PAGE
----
Mr. Gus Lecker of the [Monarch Shoe Company donated sev- 
eral pairs of shoes for the children of the open-air school. 

Through the kindness of [Mrs. Wm. Haas, the Association has 
been able to purchase food for open-air school children at wholesale 
prices. 

The Needlework Guild donates two sacks of children's clothing 
each year to be distributed by the nurses. 

The list of kind people who have aided in this phase of the 
work is long. Hardly a day passes without some manifestation 
of unselfishness from those who have not forgotten to sympathize 
with their less fortunate fellow-beings. 

[Mrs. Henry Payot receives a monthly relief report from the 
nurses and saves them advice and assistance in their work. 



& J 



Finance. 

[Mrs. Wm. H. Crocker has continued to act as chairman of the 
Finance Committee. [Mrs. Crocker, in addition to her own gener- 
ous donation to the work, takes an active interest in the financiaal 
well-being; of the Association. 



i s 



Christmas Seal Sale. 

Although no Christmas Seal Campaign was conducted in 1918, 
the 1919 campaign showed the generous spirited people of San 
Francisco had not forgotten the meaning of the little seal. A quota 
of twenty-five thousand dollars was assigned to San Francisco by 
the State Association. The returns from the sale amounted to 
$34,040. 

A number of booths were placed in some of the principle build- 
ings in the business districts of the city. This work was under 
the direction of [Miss Helen Garritt, who devoted much time to 
make this a success. 

12 



The 1920 Christmas Seal Sale was equally satisfactory. The 
returns from the 60,000 appeal letters and sales in stores and other 
public places amounted to a little over $36,600. Mrs. Wm. Haas, 
through individual effort, raised over $700. Mrs. Henry Payot, 
who had charge of a table in one of the stores, collected over $600. 

The donations ranged from a few pennies to one hundred dol- 
lars in amount. Inspiring letters, filled with words of commenda-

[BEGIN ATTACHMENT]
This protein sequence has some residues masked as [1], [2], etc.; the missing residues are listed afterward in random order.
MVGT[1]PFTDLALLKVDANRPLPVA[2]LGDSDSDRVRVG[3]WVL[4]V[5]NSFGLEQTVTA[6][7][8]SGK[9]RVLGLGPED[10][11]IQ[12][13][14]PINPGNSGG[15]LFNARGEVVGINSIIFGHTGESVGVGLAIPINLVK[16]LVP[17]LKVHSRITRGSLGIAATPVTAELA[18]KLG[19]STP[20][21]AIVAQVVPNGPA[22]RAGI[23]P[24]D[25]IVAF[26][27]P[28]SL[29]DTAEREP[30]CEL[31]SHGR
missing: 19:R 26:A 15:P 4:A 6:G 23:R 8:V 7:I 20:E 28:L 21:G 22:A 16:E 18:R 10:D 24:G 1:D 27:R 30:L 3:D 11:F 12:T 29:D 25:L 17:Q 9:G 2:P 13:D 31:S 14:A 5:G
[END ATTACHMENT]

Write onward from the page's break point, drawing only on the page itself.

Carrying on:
tion and good wishes, were received during the sale. 

The work of preparing the seals and letters for the mail was 
done by volunteers, who gave generously of their time. For sev- 
eral weeks preceding the sale, groups assembled at the Association 
Headquarters both day and evening to assist in this part of the 
work. To all those who assisted, either by the donation of time 
or money, the Association extends its cordial thanks. 

Executive Council. 

The Executive Council meets twice each month to outline 
plans of work for the Association and to discuss the best methods 
for carrying on the various activities. 

Dr. A. H. Giannini, who had acted as Executive Secretary 
since 1912, resigned in May, 1919, as his business interests called 
him East. Dr. Giannini had always taken an active part in the 
work of the Association and had given much time and effort to 
make the work a success. It was with deep regret that the mem- 
bers of the Council accepted his resignation. 

Dr. Harry M. Sherman was appointed to fill the vacancy caused 
by the absence of Dr. George R. Hubbell. 

The Council, as well as the community at large, was greatly 
saddened by the sudden death of Mr. Lilienthal in June, 1919. It 
had been Mr. Lilienthal's custom to preside at the meetings of the 
Council and he had always had the welfare of the Association very 
much at heart. He had a deep and sincere sympathy for the un- 
fortunate individual afflicted with tuberculosis and was most 
anxious to do all in his power to bring about better conditions. 

The Board of Directors, at a special meeting, named Mr. John 
S. Drum for President and felt that the Association was extremely 
fortunate when Mr. Drum was induced to accept the nomination. 

The members of the Council give freely of their time to attend 
the meetings — nearly all the members usually being present. 
Whenever necessary, a special committee is appointed to investi- 
gate any question. 

A number of special meetings have been called in regard to the 
sanatorium situation and other important matters. 

Through the efforts of the president, Mr. Drum, the name of